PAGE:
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Title: Four-stranded coiled-coil elastic protein in the byssus of the giant clam, Tridacna maxima
Authors: Miserez, Ali
Li, Youli
Cagnon, Joel
Waite, J. Herbert
Weaver, James C.
Issue Date: 2011
Source: Miserez, A., Li, Y., Cagnon, J., Weaver, J. C.,& Waite, J. H. (2012). Four-Stranded Coiled-Coil Elastic Protein in the Byssus of the Giant Clam, Tridacna maxima. Biomacromolecules, 13(2), 332-341.
Series/Report no.: Biomacromolecules
Abstract: An elastic protein with a secondary structure distinct from all well-known load-bearing proteins is found in the byssus of the giant clam, Tridacna maxima. The byssus consists of a bundle of hundreds of individual threads, each measuring about about 100 μm in diameter, which exhibit a tendon-like mechanical response. The amino acid composition of Tridacna byssus, however, is unlike tendon collagen, lacking high glycine, proline, and hydroxyproline. Wide-angle X-ray scattering (WAXS) and small-angle X-ray scattering (SAXS) measurements suggest that the constituent nanofibrils of the byssal threads are distinct from known secondary structure motifs previously reported for elastic proteins including the collagen triple-helix, the β-sheet nanocrystalline domains of silks, or the double-stranded coiled-coil regions of intermediate filaments. Instead, X-ray diffraction data indicate a structural organization in which four coiled-coil α-helices form a stable rope-like structure, which then further pack in a pseudohexagonal lattice to form nanofibrils. Amino acid composition analysis shows unusually high concentrations of acidic as well as basic residues, suggesting that the four-helix structure is stabilized by strong ionic interactions between oppositely charged residues in neighboring strands. The composition also suggests additional stabilization by disulfide cross-linking. On a larger scale, scanning and conventional transmission electron microscope (STEM and TEM) observations indicate that the nanofibrils exhibit an alternating periodicity of about 500 nm along the axial direction. A molecular model that combines the mechanical properties with the structural characteristics of the Tridacna byssal threads is proposed.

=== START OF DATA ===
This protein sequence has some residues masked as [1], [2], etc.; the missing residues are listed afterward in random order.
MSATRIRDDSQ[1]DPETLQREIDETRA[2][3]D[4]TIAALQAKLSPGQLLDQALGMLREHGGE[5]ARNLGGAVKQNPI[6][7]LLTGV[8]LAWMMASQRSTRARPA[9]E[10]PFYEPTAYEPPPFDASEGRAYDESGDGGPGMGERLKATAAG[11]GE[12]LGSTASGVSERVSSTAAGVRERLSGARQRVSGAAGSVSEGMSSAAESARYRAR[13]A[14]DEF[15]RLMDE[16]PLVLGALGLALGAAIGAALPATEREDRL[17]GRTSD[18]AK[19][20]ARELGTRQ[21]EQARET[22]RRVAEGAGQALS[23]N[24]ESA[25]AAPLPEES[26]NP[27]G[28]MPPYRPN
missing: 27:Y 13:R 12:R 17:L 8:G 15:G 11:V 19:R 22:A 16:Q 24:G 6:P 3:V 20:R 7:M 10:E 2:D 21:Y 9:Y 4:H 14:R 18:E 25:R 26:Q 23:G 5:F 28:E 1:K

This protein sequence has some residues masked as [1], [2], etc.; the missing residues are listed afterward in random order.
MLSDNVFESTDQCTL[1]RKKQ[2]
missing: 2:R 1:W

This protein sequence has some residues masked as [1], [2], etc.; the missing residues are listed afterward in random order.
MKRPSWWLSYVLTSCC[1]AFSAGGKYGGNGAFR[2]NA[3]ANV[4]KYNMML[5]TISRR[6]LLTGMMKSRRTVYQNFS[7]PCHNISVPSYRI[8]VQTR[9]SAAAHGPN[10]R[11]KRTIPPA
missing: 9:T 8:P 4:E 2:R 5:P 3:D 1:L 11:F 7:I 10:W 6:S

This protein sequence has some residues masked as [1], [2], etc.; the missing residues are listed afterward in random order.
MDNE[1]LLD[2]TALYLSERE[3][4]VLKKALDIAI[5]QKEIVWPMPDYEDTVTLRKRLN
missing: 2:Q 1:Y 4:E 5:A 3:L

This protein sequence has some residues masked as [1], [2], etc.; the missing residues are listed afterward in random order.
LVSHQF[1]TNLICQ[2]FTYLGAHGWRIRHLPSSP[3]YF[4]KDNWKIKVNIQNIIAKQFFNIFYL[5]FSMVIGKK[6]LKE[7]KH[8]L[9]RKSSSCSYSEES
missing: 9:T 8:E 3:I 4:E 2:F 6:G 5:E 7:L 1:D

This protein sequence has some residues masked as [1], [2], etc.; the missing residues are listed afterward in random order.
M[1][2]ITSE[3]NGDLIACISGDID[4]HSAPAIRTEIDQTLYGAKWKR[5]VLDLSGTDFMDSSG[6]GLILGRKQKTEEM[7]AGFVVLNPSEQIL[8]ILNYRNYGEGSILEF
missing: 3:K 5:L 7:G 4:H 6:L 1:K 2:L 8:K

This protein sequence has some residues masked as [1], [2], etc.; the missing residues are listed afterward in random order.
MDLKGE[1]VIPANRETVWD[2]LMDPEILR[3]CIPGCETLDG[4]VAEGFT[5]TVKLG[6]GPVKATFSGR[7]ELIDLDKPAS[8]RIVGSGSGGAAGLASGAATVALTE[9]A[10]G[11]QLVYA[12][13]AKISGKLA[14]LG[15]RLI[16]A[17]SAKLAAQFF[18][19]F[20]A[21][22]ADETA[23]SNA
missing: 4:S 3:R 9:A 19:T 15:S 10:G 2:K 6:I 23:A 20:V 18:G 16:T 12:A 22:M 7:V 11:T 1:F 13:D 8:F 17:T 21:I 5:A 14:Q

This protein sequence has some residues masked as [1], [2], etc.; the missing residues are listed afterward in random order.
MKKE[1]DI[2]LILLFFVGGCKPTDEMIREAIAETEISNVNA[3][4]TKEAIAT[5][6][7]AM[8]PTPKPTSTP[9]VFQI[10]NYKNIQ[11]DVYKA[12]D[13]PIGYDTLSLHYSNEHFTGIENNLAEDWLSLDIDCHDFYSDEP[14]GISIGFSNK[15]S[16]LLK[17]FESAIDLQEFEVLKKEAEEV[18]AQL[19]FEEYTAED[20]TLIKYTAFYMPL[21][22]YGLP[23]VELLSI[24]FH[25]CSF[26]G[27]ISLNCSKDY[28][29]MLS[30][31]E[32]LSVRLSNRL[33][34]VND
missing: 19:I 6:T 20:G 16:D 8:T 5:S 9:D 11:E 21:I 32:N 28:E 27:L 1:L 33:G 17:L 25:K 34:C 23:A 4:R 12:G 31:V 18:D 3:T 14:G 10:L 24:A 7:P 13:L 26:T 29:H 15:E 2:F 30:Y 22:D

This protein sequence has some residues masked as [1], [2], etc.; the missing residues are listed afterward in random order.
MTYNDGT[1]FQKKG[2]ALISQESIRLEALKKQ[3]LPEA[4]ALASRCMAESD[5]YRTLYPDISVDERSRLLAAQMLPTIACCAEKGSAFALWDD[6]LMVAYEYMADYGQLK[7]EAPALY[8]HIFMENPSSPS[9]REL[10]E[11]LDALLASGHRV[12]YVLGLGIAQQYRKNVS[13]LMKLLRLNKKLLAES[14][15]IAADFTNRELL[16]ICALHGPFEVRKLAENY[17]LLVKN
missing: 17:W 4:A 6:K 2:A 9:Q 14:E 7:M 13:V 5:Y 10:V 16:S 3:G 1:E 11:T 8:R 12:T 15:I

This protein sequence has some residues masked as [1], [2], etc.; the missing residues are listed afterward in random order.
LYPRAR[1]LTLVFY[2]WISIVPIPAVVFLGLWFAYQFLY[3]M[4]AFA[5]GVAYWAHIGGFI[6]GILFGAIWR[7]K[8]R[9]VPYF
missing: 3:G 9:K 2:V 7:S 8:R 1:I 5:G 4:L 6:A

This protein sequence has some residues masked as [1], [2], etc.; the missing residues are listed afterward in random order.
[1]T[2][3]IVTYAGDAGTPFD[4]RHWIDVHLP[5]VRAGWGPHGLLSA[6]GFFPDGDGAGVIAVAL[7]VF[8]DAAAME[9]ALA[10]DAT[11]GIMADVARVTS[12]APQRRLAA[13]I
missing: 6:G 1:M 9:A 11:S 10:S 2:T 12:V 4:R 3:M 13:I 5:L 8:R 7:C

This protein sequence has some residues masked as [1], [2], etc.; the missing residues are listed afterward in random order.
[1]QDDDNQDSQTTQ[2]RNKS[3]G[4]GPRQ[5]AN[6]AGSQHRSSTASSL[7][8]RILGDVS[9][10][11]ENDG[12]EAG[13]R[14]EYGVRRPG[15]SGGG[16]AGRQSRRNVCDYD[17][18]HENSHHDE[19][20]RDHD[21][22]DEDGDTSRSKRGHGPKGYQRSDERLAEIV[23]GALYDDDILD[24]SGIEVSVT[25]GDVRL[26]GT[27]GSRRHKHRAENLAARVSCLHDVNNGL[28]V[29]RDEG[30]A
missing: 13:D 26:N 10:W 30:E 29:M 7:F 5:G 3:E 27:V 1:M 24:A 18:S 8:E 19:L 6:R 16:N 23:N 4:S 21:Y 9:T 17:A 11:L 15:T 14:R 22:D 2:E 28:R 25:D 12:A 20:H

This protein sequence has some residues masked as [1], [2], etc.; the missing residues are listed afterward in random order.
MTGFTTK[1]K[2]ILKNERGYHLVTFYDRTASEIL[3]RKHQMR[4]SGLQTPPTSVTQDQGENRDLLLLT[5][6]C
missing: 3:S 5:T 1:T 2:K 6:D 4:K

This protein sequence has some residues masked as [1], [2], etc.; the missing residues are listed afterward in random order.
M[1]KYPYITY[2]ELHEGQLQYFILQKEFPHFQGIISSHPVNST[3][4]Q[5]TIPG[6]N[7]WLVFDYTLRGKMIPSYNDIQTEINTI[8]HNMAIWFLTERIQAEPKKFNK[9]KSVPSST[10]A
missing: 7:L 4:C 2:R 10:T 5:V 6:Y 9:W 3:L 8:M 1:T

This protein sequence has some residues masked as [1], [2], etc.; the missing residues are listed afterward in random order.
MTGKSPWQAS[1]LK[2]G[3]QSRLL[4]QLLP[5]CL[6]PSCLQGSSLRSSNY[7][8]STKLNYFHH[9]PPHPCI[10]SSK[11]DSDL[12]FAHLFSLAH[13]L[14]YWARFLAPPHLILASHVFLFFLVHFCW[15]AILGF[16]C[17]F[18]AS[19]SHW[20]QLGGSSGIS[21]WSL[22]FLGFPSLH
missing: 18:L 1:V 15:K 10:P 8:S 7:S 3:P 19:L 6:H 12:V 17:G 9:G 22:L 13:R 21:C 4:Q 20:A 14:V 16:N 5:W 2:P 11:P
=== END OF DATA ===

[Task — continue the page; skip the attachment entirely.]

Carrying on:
DOI: 10.1021/bm2013394
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